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Anger as fire chokes whole area
11:20am Sunday 1st September 2013 in News
FURIOUS residents have hit out after a green belt site in Benfleet was turned into a bonfire.
Huge plumes of smoke wafted over homes after a fire was started in fields off Glebelands creating “stifling smog”.
The fire was started after trees cut down from the fields were burnt at about 9am yesterday.
Worried neighbours were left coughing as smoke entered their homes and ash started falling on the streets.
Steve Guest, of Glebelands, Benfleet, said: “They’d been cutting down large swathes of trees for 48 hours, but then they just put them in a huge pile and burned them all.
“It was like a smog. These massive plumes of smoke went everywhere and ash was falling on my car like it was snowing.
“What we’re most upset about is that we were given no notice.
Everyone was really worried.
“They could’ve at least let us know to shut the windows.”
Christine Guest, said: “My husband has chronic asthma so it was lucky he wasn’t around, or it could’ve affected him quite badly.
“A lady down the street said her daughter couldn’t breathe it was so bad. Now the whole house smells of smoke.”
Environmental Health officers from Castle Point Council were called to inspect the site following complaints from residents, while firefighters were called in to put out the fire.
A fire service spokesman said: “We were called at about 10.19am regarding a bonfire causing a statutory nuisance.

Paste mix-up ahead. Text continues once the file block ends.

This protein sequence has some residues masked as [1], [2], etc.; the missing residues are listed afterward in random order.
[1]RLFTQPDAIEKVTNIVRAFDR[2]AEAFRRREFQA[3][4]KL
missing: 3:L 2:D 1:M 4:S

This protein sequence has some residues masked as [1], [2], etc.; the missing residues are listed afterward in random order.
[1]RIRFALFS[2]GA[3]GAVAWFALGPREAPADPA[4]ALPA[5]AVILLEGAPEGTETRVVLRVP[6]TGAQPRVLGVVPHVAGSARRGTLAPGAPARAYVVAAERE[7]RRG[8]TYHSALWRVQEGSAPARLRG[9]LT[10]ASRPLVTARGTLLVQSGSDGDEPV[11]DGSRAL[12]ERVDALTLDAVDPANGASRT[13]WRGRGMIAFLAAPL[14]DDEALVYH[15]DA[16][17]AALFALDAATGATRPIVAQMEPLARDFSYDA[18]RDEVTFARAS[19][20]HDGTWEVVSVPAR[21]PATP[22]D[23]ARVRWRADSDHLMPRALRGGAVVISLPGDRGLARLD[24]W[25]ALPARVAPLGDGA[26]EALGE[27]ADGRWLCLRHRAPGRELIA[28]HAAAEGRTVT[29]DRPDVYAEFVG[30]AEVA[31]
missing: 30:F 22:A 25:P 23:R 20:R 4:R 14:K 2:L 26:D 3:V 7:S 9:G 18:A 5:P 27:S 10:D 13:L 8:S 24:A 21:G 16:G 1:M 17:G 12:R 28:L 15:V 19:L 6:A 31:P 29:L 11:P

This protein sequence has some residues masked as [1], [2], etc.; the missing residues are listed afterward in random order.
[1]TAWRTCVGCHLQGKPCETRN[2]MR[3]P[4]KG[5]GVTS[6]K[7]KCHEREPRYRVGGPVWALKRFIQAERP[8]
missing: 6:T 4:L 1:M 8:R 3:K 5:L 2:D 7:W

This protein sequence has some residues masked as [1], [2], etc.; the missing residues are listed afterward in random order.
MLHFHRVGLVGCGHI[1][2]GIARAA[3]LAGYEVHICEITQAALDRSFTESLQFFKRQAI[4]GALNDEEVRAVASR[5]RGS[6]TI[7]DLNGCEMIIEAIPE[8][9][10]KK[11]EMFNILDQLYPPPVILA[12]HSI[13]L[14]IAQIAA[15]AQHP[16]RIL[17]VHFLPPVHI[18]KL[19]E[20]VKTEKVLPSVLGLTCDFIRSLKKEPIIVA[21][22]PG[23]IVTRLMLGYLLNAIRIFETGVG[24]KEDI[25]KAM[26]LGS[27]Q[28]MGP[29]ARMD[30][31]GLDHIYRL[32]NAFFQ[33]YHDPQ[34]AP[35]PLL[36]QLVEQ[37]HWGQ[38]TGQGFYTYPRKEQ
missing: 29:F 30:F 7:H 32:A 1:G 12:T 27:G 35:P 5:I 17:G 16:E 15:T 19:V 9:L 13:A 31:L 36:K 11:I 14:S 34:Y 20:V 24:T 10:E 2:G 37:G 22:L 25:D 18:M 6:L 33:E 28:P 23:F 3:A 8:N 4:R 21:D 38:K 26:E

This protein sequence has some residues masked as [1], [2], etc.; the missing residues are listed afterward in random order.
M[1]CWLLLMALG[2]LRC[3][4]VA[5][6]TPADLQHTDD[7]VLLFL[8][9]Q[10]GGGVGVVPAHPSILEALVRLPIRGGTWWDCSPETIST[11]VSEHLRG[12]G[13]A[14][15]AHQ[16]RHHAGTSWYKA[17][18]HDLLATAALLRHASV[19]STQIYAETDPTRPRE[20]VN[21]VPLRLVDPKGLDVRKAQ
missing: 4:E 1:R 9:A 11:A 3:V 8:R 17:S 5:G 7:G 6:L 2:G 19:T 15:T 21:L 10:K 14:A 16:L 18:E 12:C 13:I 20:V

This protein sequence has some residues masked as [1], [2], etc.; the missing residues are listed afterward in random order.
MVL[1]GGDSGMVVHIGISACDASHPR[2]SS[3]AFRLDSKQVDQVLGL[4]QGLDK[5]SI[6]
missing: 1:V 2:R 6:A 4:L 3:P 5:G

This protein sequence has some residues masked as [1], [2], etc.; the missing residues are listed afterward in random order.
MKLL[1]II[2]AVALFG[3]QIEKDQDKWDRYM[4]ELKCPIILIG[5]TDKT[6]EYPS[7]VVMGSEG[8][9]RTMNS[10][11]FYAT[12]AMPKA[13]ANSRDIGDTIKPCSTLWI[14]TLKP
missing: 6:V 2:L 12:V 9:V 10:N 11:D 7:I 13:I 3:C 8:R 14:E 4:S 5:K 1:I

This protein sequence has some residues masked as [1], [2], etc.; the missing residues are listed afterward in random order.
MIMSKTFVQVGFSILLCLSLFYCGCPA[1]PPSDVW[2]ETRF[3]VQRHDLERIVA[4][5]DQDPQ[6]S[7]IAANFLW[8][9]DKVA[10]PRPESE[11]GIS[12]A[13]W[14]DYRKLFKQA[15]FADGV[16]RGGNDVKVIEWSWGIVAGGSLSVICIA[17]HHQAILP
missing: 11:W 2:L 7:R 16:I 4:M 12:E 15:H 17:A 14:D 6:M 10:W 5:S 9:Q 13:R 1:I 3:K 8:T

“We sent one fire engine and the blaze was extinguished by 10.55am.”
Councillor Jackie Govier claimed she could smell the smoke from where she lived in Moreland Close, Thundersley.
She said: “The fact is, whoever has done this didn’t give any notice this was happening, and questions need to be asked about whether this really was the best time to be doing this.
“There was probably a lot of wildlife nesting on the site at this time of year.
“The last thing we want is fires being started deliberately.”
A spokeswoman from Castle Point Council said: “We received a complaint from residents concerning a bonfire burning on land at Glebelands.
“An environmental health officer visited the site established that a statutory nuisance was being caused by smoke from the bonfire.
“The officer took informal enforcement action against the individuals responsible and arranged for the fire service to be called, who put out the fire.”
The site is already the subject of controversial plans by developer Fox Land and Property to build 165 homes.
The firm is taking secretary of state for Communities, Eric Pickles, to the High Court after refusing to grant them permission to build there.
The company denied any knowledge of the activity as it was not the owner of the site.
The land was purchased for £125,000 by Richard Lewin through his firm Bradstrong in 2003.
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